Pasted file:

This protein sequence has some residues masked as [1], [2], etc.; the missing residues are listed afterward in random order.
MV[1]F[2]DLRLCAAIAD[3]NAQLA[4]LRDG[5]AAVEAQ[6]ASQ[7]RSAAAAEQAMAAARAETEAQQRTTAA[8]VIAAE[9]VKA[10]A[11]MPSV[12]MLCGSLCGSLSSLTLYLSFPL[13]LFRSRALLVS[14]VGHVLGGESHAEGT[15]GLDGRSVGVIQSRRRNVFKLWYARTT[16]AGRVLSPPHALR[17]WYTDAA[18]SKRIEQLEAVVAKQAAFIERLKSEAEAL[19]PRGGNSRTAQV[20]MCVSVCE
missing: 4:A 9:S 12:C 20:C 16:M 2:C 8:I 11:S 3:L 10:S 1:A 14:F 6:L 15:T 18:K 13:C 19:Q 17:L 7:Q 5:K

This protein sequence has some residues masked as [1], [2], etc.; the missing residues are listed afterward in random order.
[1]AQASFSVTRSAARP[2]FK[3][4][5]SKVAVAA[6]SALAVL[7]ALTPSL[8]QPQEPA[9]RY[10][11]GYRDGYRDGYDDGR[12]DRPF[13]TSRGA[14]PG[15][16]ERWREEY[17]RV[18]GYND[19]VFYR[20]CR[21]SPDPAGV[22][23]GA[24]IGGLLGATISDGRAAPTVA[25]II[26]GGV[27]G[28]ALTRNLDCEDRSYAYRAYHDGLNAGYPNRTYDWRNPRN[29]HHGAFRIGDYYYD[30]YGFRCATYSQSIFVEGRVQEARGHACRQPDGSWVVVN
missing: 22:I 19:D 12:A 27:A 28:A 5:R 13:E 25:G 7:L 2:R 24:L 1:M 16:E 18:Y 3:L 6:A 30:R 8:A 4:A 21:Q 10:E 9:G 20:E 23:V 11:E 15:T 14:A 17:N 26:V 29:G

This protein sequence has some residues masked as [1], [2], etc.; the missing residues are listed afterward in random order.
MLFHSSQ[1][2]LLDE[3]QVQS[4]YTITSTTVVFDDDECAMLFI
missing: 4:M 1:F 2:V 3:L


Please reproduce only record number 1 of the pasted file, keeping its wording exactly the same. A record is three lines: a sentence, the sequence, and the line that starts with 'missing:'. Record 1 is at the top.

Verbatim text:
This protein sequence has some residues masked as [1], [2], etc.; the missing residues are listed afterward in random order.
MV[1]F[2]DLRLCAAIAD[3]NAQLA[4]LRDG[5]AAVEAQ[6]ASQ[7]RSAAAAEQAMAAARAETEAQQRTTAA[8]VIAAE[9]VKA[10]A[11]MPSV[12]MLCGSLCGSLSSLTLYLSFPL[13]LFRSRALLVS[14]VGHVLGGESHAEGT[15]GLDGRSVGVIQSRRRNVFKLWYARTT[16]AGRVLSPPHALR[17]WYTDAA[18]SKRIEQLEAVVAKQAAFIERLKSEAEAL[19]PRGGNSRTAQV[20]MCVSVCE
missing: 4:A 9:S 12:C 20:C 16:M 2:C 8:I 11:S 3:L 10:S 1:A 14:F 6:L 15:T 18:K 13:C 19:Q 17:L 7:Q 5:K